Blue Cat Café is also an adoption agency. Not only can you play with the kittens, but you can also take one home. The adoption process is simple: just pick your kitty and pay a $50 fee, which covers the cost of food, toys, and a bed for your new pet. Adoption opens up space for new cats to be sheltered at the café, which in turn helps reduce the stray cat population in Austin.
“We’ve been averaging over an adoption a day,” says co-owner of Blue Cat Café Jacques Casimir.
“We’ve had four yesterday, so we’d be on pace at this point for more than 400 adoptions in a year.”
Austin’s feral cat population has spiked significantly in the past decade. Places like the Blue Cat Café help reduce the stray cat population by taking in kittens and caring for them until they are adopted. Casimir says that they receive cats from AHS on a daily basis, except for weekends.
AHS does not keep a census of the stray cat population in Austin due to the overwhelmingly large number. Mike Di Tullio, AHS’ feral cat program supervisor, says that the growing population is a large problem for the city. In 2007, the program began a free Tap-Neuter-Return program in an attempt to control the feral cat population. It involves volunteers locating stray cats and bringing them to the clinic so that they can be fixed. This way, when they are returned to the streets, they are not able to reproduce at such a quick rate. This is yet another way that the city is trying to curb the number of cats on the streets.
In the words of Henry Ford, “Whether you think you can or think you can’t, you are right.” How true does this maxim ring for women in science, technology, engineering and math fields? At the University of Texas at Austin, the gender gap in each STEM major is evident, but the university is making strides to close that gap with support programs for women.
In the College of Natural Sciences at the university, 51 percent of undergraduates are women while 35 percent of graduates are women. In the Cockrell School of Engineering, 27 percent of undergraduates are women while 21 percent of graduates are women. In the mathematics Ph.D. program at UT, 32 percent of its members are women.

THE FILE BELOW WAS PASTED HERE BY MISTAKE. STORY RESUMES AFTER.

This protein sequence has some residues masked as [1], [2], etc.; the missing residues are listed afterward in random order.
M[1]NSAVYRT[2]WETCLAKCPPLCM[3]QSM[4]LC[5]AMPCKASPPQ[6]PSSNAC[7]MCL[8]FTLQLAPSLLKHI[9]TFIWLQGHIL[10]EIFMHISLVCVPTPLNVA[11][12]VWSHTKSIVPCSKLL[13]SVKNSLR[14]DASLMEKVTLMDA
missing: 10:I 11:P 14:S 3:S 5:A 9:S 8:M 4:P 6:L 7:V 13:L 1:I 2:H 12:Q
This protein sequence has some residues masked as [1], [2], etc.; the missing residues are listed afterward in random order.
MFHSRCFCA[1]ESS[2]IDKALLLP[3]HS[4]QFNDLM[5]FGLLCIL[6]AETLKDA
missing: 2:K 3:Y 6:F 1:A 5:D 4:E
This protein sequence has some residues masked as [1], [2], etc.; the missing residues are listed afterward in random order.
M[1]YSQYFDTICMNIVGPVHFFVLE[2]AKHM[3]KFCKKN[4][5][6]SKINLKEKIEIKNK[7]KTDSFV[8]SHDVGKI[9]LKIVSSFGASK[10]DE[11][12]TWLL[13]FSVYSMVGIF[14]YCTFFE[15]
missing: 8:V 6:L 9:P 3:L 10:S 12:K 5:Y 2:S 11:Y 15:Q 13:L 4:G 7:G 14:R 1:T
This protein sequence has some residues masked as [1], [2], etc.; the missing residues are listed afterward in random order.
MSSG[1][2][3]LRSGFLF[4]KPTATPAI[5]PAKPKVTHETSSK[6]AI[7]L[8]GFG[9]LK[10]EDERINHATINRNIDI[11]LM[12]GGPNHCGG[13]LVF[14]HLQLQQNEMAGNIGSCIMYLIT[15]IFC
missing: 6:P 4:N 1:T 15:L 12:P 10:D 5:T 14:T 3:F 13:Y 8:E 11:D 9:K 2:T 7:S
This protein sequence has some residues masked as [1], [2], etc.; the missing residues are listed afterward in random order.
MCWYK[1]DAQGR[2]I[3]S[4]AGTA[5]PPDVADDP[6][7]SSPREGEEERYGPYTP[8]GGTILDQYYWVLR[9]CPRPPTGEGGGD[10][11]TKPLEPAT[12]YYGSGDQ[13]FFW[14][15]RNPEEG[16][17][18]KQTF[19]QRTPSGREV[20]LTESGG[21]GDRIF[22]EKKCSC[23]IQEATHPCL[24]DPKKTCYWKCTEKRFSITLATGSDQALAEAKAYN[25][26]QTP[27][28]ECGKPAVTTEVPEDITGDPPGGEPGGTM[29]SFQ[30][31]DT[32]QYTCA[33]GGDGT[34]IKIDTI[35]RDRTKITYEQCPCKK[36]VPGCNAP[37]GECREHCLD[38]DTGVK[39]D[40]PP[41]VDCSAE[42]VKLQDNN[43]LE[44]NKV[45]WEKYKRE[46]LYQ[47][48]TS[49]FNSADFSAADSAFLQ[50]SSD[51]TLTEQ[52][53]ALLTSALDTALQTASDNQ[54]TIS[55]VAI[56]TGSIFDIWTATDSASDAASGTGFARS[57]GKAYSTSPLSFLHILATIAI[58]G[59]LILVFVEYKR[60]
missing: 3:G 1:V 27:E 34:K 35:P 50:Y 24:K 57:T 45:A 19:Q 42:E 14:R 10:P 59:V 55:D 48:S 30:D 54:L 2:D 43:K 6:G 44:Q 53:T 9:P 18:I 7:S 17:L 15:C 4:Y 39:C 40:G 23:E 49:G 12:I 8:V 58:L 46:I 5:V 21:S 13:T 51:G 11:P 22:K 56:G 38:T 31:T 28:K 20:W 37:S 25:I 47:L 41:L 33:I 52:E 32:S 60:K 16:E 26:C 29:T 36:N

The above map shows the top 10 universities for women in STEM, based on resources and opportunities for women. Majority of the top schools are in the Northeast and West Coast.
Keely Finkelstein, an astronomy lecturer at UT Austin, said the astronomy department has recently developed a group called AWARE, The Association of Women in Astronomy Research and Education.
“One of the best things universities can do to increase women participation in STEM fields is to develop a support system,” Finkelstein said. “I think some departments have had that unofficially for years, but we’ve recently tried to have it as a formal group so there can be a safe space when you need it.”
AWARE was formed in September 2014, and it strives to increase female participation in STEM fields, fostering better working environments for all members, educating members of the STEM community and engaging members of the STEM community.
The lack of women enrollment in STEM in college starts with girls' experiences at a young age.
Alexandra Gibner, a computer science major at UT, said in order to close the gender gap, STEM interests need to be introduced at a young age.
“If computer science were taught earlier and more mandated, there would be less of a sense that “oh this isn’t for girls,” or “oh I wouldn’t be good at this,” Gibner said.
Just like Finkelstein, Gibner said she valued her support system.
“I do appreciate that the UT Women in CS student org will pair incoming freshman girls with mentors,” Giber said.
Margret Tombokun, an electrical engineering student at UT, said that mentors are very important and that she had to seek out her own mentors in college.
“I think the clearest disadvantage is the smaller number of female mentors, so I think it can be easier for female students to fall through the cracks,” Tumbokun said. “I tell [younger girls] that it’s probably going to be tough, but if they find something about it that they love or like enough to work at it, then they should go for it.”
By: Vanessa Pulido, Alex Wilts, Michael Baez, and Jessica Stovall
When Traci Kirby, a University of Texas nursing student, started experiencing vaginal irritations this summer, Planned Parenthood was not the place she thought she would get treatment.
Kirby had previously visited multiple health clinics to help solve her medical issue, but the doctors had all prescribed her antibiotics, which weren’t working.
“I got on the Internet and looked for different places and I found Planned Parenthood,” Kirby said. “I thought they only did abortions, so I was surprised to see that they actually have full women’s clinics. I went there, and it wasn’t expensive at all.”